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Dunguaire Castle – barracks, bullets and battles

Dunguaire Castle Creative Commons Photo: Postdlf

Dunguaire Castle
Creative Commons Photo: Postdlf


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In 1842/1843 Tomas L Cooke rambled around Kinvara, Co. Galway and published accounts of his travels in the Galway Vindicator. Dunguaire Castle was one of the sites he visited, which he describes as…

a square building in the fashion of Queen Elizabeth’s reign, and of several stories in height, standing some distance outside the town upon a small elevated peninsula, surrounded by the sea, with the exception of one low and narrow isthmus, that connects it with the main land. A strong and high wall built along the verge of the declivity encloses the court-yard, or bawn. The outer gateway is large, and has an embattled wall with embrazures overhead. It is flanked on the right by a small quadrangular bastion, or tower, which commands it and the outward wall on two sides. In the sides of the tower, just mentioned, there are set in masonry some large stones, perforated with round holes of five or six inches in diameter, apparently intended for exposing the muzzles of small ordnance.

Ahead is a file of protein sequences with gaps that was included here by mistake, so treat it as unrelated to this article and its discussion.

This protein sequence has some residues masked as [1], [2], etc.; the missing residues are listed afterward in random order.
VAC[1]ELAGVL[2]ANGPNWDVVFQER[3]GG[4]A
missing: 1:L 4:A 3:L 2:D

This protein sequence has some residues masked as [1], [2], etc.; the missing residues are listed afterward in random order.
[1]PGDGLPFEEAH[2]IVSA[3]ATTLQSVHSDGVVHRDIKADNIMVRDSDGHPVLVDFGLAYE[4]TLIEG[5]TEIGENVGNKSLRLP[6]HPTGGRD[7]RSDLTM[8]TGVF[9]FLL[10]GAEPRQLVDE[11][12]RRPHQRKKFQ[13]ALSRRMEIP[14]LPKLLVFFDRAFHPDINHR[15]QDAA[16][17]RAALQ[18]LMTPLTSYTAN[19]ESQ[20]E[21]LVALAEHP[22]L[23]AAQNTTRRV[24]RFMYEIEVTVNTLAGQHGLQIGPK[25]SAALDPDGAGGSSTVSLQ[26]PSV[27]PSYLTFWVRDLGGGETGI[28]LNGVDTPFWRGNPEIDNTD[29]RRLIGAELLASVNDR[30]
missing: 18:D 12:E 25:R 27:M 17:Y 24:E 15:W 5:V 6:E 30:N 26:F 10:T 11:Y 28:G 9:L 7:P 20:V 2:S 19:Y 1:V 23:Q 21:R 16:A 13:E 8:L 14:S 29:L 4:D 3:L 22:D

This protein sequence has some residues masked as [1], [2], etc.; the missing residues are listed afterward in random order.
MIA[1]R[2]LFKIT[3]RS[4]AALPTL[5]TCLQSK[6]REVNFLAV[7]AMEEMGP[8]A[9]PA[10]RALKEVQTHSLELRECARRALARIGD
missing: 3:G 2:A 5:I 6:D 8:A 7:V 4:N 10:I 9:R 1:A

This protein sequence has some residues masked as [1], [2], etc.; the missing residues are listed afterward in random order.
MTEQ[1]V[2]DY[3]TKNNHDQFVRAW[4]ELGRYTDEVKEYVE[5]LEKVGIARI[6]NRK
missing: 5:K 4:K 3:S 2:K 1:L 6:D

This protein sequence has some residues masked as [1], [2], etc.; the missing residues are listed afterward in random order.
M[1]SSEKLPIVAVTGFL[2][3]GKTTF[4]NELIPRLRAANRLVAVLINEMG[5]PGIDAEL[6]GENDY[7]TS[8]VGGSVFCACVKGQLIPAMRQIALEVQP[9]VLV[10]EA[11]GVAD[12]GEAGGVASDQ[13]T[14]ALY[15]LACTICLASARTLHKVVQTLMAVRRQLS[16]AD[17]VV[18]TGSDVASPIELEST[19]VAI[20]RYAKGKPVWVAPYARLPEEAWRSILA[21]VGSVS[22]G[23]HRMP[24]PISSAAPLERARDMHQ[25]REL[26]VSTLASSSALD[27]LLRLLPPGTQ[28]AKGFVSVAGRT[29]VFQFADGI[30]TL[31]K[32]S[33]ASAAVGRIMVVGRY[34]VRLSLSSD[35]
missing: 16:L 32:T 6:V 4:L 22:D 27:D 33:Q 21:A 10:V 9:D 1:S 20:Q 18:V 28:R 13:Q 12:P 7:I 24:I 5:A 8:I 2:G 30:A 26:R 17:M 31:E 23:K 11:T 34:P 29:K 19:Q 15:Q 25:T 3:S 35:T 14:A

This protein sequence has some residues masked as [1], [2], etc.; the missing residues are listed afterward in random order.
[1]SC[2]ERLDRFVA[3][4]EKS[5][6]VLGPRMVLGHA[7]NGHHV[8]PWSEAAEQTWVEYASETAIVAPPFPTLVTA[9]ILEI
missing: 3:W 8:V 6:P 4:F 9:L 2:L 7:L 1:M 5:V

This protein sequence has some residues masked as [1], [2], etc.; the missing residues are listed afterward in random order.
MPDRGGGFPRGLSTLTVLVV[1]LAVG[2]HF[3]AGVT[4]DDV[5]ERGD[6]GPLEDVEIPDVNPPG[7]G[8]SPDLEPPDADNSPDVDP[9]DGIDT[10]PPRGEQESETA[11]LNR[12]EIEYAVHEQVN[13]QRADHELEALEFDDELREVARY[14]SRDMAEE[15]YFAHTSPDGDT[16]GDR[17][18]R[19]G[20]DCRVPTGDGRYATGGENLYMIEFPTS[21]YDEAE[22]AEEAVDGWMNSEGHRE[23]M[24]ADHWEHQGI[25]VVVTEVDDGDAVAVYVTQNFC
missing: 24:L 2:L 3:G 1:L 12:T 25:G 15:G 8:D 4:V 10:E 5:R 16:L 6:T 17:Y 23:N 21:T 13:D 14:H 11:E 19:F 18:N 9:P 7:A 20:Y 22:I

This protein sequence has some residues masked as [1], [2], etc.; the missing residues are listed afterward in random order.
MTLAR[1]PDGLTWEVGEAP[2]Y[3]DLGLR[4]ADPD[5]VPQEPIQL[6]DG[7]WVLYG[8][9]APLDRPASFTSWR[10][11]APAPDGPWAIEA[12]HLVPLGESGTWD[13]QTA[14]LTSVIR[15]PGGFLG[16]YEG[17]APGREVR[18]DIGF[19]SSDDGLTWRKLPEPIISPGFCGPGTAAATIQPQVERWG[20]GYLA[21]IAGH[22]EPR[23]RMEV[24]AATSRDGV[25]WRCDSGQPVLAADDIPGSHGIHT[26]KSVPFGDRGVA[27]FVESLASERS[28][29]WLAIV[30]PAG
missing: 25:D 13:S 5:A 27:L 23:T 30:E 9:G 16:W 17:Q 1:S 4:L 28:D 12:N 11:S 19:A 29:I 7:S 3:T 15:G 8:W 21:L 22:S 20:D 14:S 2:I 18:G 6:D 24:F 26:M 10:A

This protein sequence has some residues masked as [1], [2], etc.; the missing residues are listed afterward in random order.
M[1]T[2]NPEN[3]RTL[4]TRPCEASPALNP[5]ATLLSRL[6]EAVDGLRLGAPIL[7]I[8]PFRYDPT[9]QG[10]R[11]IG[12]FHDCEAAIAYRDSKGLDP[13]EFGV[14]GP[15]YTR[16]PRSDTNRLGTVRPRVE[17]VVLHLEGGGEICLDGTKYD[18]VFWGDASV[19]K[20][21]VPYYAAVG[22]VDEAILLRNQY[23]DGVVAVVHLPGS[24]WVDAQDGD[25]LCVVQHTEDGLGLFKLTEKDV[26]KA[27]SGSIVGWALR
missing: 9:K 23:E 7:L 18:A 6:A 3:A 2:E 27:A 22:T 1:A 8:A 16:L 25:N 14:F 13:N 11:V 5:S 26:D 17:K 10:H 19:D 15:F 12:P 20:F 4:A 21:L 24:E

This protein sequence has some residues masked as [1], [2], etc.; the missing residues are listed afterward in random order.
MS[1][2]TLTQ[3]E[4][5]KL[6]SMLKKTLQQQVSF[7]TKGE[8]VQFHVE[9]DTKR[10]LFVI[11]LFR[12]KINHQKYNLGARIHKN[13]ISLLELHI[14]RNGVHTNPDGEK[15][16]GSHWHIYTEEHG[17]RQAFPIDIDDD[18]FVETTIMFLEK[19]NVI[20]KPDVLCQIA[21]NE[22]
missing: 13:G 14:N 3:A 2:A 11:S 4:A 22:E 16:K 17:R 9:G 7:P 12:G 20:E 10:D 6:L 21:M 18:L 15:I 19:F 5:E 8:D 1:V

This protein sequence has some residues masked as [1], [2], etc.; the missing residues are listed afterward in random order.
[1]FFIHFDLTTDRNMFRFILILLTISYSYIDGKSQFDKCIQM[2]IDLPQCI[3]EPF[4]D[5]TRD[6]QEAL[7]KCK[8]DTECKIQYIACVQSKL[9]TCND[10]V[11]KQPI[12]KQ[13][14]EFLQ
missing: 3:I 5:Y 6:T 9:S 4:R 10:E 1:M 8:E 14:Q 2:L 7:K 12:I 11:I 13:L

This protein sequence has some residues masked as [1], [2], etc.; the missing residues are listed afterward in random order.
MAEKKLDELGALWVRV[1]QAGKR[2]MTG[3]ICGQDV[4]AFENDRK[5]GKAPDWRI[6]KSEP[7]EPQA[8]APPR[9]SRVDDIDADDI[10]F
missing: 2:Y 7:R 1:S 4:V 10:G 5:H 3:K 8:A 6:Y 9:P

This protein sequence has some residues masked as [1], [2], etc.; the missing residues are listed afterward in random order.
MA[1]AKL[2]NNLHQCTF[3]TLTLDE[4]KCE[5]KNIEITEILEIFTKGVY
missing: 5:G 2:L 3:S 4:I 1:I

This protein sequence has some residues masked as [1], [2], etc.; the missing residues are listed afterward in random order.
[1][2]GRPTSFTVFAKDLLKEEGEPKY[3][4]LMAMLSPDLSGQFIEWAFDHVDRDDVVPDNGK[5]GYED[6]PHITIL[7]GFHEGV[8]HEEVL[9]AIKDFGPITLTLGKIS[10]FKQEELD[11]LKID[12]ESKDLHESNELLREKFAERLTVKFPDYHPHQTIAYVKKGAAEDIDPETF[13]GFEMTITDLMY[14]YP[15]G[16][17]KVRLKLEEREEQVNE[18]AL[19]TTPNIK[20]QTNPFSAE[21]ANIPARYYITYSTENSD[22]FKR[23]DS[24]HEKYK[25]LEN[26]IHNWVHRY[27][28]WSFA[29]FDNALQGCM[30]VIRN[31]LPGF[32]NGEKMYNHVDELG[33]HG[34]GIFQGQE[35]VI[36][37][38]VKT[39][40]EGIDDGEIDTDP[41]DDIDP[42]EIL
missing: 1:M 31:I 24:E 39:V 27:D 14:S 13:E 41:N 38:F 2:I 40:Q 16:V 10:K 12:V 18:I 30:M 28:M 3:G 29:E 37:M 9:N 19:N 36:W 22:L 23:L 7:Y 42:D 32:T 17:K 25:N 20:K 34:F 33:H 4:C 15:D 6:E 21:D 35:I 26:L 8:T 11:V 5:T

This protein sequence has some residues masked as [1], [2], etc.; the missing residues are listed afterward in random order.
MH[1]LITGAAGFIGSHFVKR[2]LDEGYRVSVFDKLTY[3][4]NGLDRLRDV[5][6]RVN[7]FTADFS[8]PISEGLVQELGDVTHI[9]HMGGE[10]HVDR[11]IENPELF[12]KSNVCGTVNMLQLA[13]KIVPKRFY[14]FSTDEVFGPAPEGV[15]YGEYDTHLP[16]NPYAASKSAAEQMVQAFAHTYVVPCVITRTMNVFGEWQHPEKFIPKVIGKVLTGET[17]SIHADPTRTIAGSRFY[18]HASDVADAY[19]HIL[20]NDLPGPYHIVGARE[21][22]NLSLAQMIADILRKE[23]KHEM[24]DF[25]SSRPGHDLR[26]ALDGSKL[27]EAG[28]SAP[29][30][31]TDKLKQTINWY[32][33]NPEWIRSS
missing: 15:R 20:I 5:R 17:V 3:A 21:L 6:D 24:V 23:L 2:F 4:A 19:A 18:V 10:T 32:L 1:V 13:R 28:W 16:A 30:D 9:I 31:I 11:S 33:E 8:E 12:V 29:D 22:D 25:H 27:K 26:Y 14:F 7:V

These defences were sorely tested. In Mr Cooke’s words...

The Castle of Kinvarra was, until very recently, used as a Barrack by a military detachment quartered here. The walls circumscribing the bawn, have, in former days been shattered in two of the angles, apparently by the fire of artillery from a sod battery thrown up about two or three hundred yards off, in the direction of Tubbermacduach. The platform of this ancient battery is still visible, and on it are placed at intervals some very large rocks, which, in all probability, served as shelter to the gunners against the fire of matchlocks or other small arms from the castle. It is not very likely that the besieged were altogether inactive or without using fire-arms, during the investment of the place…

Dunguaire Castle – built to last the test of time – and conflict.

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